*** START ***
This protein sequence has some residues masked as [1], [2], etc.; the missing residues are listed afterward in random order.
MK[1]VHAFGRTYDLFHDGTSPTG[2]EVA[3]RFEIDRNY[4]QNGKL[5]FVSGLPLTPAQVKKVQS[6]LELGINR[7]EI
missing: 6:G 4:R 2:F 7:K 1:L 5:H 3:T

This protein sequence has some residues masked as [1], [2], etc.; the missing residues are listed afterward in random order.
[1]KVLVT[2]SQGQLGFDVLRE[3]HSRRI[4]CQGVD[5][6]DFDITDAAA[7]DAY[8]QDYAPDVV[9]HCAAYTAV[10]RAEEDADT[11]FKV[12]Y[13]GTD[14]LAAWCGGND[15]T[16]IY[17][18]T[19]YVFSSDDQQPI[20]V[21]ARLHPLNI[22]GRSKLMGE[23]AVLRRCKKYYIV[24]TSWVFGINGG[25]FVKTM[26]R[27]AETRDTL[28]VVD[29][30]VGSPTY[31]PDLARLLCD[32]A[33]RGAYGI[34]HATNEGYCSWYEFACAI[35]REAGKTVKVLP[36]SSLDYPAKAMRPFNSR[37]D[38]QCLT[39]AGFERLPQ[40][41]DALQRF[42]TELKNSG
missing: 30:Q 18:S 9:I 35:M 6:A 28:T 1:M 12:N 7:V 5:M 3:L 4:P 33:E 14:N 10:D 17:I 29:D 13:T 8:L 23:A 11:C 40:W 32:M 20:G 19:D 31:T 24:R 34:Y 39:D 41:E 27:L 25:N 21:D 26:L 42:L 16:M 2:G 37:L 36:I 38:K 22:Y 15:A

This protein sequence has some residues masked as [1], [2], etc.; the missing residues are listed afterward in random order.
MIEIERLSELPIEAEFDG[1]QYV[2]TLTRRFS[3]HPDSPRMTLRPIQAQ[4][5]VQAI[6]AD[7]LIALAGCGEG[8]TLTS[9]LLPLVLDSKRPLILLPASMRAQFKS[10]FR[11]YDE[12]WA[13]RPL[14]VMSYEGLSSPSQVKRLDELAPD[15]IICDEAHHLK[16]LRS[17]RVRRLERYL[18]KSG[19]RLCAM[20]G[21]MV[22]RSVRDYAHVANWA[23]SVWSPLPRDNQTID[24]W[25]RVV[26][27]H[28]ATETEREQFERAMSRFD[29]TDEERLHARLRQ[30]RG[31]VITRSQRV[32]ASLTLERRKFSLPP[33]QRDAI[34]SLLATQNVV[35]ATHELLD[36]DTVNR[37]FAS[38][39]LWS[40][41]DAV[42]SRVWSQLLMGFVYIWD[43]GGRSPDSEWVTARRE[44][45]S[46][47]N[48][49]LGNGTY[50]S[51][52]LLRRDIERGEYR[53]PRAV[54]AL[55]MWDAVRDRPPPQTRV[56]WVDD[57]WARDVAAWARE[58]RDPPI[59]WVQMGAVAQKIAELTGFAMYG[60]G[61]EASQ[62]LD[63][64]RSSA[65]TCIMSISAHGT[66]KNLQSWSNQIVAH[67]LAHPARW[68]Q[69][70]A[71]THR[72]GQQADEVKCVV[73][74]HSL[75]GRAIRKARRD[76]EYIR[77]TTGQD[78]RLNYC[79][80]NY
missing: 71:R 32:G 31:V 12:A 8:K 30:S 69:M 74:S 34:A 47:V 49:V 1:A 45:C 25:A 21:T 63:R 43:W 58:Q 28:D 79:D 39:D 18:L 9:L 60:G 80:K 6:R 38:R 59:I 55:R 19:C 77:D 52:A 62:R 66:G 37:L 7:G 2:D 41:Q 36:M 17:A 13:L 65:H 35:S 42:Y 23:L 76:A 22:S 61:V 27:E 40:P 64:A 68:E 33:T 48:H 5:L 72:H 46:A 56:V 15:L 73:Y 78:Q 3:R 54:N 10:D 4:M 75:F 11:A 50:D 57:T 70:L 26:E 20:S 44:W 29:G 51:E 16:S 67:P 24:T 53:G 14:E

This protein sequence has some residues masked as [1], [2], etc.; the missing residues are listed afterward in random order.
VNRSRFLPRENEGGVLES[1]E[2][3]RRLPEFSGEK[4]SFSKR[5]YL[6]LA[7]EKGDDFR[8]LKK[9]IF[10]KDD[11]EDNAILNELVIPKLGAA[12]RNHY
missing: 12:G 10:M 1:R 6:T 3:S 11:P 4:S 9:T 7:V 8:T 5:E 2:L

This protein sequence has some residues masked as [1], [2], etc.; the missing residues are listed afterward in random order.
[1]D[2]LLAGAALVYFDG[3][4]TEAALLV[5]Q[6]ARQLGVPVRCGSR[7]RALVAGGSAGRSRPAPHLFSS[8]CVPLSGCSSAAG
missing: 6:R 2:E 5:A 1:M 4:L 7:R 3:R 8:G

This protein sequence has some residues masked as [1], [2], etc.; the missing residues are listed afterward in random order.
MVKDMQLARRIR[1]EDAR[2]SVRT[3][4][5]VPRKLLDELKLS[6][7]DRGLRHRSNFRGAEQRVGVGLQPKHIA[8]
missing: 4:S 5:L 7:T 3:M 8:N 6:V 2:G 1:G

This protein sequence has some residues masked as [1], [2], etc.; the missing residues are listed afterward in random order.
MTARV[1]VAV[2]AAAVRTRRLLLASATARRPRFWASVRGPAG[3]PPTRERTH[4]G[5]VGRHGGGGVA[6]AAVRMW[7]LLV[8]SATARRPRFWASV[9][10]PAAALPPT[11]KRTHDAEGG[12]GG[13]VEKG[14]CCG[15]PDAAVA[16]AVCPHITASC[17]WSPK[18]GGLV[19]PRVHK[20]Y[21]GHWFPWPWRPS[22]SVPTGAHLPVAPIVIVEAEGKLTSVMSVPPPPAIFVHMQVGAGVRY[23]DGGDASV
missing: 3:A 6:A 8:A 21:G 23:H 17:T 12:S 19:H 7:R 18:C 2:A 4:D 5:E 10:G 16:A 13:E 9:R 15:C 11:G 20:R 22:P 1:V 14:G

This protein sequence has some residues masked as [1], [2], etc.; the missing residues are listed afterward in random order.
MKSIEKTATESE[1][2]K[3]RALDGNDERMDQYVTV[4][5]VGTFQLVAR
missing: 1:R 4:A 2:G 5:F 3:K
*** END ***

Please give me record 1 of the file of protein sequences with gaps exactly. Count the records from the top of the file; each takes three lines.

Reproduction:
This protein sequence has some residues masked as [1], [2], etc.; the missing residues are listed afterward in random order.
MK[1]VHAFGRTYDLFHDGTSPTG[2]EVA[3]RFEIDRNY[4]QNGKL[5]FVSGLPLTPAQVKKVQS[6]LELGINR[7]EI
missing: 6:G 4:R 2:F 7:K 1:L 5:H 3:T